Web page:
`PRIVACY is absolutely essential to maintaining a free society. The idea that is at the foundation of the notion of privacy is that the citizen is not the tool or the instrument of government - but the reverse.'' Speaking is one of the nation's leading constitutional scholars, Benno C. Schmidt Jr. The former Columbia University law dean and one-time clerk to United States Chief Justice Earl Warren recently became the 20th president of Yale University.
In an interview in his campus office, Dr. Schmidt talked about both concepts and specifics of privacy.
``I don't think one can have a society that rests on essentially democratic assumptions - that citizens control their government, that citizens have the obligation of civic participation and [of] determining their own destiny - unless one has at the core a notion of what it means to be a free human being ... [and that] there are limits to the power of society to make intrusions on the autonomy of the individual,'' he says.
The Yale president commented on the now classic definition of privacy by Supreme Court Justice Lewis Brandeis: ``the right to be let alone.''
``The way Brandeis puts it captures the notion of liberty that we derive from the Enlightenment philosophers as a kind of basic, intrinsic human right that will flourish if government will leave us alone,'' Schmidt says.
But he quickly adds that the Brandeis phrase is a ``nice epigram'' and ``does not begin to capture the variety and complexity'' of our notions of privacy today.
Schmidt specifies privacy in the bedroom, in the board room, in the public park, and information privacy.
``There is a whole variety of privacy that has to do with essentially private information about ourselves - that we [perhaps] want to hide or not hide, that suggests a shame or guilt about it - but we don't want to present it to public view,'' he says. These deal with intimate family matters, including parent-child relations.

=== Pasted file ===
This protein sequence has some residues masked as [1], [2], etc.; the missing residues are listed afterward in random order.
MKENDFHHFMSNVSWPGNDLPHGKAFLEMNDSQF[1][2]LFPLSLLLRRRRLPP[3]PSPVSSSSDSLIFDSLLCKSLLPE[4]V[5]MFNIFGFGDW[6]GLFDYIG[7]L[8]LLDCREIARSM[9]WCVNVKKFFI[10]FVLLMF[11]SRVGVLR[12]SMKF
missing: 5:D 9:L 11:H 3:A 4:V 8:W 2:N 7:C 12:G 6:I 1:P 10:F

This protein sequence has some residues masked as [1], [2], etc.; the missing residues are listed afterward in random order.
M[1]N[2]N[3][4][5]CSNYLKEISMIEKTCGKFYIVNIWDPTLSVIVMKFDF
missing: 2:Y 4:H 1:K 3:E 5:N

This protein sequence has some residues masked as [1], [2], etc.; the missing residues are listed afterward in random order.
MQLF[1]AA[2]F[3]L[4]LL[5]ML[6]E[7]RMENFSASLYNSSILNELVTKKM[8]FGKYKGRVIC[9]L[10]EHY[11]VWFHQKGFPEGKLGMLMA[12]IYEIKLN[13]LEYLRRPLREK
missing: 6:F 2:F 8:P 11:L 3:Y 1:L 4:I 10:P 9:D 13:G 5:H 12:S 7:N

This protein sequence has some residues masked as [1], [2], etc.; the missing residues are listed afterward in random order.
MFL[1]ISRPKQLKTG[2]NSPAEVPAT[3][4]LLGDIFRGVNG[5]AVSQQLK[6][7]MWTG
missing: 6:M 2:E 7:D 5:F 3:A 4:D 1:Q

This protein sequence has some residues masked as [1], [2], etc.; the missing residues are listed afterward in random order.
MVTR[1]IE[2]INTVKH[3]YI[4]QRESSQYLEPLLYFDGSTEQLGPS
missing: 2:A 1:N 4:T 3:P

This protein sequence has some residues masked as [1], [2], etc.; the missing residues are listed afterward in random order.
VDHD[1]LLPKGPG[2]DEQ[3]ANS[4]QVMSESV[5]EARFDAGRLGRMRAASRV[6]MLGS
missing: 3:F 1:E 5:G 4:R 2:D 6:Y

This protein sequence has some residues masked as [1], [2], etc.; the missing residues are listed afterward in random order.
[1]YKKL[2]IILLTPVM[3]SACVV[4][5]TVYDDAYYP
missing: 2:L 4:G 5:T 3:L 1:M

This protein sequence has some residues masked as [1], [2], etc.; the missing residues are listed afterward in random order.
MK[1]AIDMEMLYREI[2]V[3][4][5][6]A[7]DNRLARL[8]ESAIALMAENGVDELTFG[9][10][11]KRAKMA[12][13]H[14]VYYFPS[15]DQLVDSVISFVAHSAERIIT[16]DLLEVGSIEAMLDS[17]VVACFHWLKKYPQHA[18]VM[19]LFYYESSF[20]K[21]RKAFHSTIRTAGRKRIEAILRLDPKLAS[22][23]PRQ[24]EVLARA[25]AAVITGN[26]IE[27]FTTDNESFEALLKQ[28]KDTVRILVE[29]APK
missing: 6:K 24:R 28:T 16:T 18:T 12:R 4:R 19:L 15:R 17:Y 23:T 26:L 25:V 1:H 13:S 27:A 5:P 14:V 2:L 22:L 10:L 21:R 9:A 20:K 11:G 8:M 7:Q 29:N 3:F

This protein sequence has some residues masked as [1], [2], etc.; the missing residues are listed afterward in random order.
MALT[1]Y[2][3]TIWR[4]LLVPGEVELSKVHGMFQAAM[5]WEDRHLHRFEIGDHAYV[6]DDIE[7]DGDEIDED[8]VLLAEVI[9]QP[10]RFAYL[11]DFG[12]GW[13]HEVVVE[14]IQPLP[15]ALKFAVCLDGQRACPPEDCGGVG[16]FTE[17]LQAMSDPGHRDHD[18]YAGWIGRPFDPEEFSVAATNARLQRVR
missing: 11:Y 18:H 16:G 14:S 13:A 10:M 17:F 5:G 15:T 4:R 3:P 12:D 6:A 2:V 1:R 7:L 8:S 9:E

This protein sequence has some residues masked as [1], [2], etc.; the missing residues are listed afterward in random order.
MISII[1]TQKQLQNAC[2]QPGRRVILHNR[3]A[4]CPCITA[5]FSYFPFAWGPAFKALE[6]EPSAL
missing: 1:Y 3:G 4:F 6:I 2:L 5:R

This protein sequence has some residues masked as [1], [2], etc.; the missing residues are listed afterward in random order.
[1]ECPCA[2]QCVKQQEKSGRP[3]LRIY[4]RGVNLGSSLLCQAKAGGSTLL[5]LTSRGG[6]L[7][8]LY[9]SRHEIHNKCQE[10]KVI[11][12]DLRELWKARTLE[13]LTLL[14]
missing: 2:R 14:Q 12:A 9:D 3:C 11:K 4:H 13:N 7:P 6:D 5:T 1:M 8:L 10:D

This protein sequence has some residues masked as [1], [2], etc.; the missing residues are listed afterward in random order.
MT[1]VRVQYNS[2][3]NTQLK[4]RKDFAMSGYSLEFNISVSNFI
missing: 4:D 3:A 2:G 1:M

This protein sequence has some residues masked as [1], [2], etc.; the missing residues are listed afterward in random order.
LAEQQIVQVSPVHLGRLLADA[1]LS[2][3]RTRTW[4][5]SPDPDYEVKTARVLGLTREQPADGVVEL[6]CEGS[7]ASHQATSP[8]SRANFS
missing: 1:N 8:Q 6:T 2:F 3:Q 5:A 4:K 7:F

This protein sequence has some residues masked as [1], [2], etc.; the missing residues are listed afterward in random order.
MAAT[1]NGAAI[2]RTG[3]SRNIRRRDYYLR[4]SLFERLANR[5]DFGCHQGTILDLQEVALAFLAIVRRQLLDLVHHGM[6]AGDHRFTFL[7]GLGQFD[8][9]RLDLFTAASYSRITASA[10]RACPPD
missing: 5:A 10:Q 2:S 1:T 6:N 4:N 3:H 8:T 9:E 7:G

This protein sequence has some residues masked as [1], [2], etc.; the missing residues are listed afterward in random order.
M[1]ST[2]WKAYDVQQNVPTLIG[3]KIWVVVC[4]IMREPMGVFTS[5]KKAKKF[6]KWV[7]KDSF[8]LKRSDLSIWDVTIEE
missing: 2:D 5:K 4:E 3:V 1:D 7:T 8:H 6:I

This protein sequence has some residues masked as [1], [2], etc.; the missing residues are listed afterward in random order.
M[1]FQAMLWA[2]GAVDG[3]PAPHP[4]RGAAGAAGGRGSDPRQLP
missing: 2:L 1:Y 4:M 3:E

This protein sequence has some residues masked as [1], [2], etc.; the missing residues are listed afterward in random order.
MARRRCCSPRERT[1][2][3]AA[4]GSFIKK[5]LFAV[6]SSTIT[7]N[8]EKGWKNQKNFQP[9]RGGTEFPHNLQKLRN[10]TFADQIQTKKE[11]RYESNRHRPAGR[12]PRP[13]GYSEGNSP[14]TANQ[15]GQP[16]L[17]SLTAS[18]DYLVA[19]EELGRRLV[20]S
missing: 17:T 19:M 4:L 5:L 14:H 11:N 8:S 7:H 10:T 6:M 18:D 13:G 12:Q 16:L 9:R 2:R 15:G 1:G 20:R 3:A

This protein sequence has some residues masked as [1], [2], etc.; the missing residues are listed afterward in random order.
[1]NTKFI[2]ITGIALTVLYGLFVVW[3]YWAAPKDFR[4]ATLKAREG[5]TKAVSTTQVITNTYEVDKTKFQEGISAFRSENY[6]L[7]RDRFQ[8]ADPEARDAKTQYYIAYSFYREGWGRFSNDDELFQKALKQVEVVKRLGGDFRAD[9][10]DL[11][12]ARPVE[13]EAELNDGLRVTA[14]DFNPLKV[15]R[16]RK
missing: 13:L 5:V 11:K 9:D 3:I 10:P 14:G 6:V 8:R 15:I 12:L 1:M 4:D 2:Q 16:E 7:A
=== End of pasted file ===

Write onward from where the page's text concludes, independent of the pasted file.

The constitutional scholar says there is continuing dispute within the legal community and among the news media about ``what kinds of truthful information should nevertheless not be published because it is private.''
Schmidt insists that many things that are placed under the category of ``privacy'' are really mislabeled - and should be considered ``personal autonomy.''
Along these lines, ``there are certain kinds of decisions that we think government should not interfere with. ``To take one that is absolute - complete freedom with respect to religious convictions and beliefs,'' he says.
But Schmidt adds that what is sometimes claimed to be ``religious activity'' - such as human sacrifice and drug use as part of religious exercise - is not absolute and should not be protected as a privacy right. ``But I think one can be absolutely certain that government has no right to test religious convictions,'' he stresses.
The legal scholar allows that there are areas where it is necessary to balance the ``right to be let alone'' with the ``necessities of organized society and government.''
Here Schmidt might apply a standard of ``reasonableness.'' He points out that the Fourth Amendment to the Constitution - which deals with ``physical and geographical'' privacy - talks about the right of the people to be secure ``against unreasonable searches and seizures.''
In contrast, he stresses that the First Amendment makes no such equivocation. It does not say that Congress can make reasonable laws'' respecting establishment of religion or abridging freedom of speech.
Referring back to the Fourth Amendment, Schmidt uses the example of drug testing - which he says calls for reasonable legislative solutions. Schmidt is ambivalent about the practice.
``I would feel that my privacy was being invaded [if forced to be tested],'' he says. He allows, however, that if there were strong evidence that children or even adult workers were being exposed to addictive and dangerous drugs, he might be receptive to the idea of testing. ``But the purpose would have to be care and therapy ... not punitive,'' such as expelling from school or firing people who test positive.
The legal scholar stresses that these decisions, and others, must be predicated on a ``constitutional system which elevates the individual with respect to basic human rights over the government.
``It is all a seamless web that if you have no privacy, it will tend to follow that you have no political freedom, no religious freedom, no freedom of families to make their own decisions [regarding having children]. All these freedoms tend to reinforce one another.''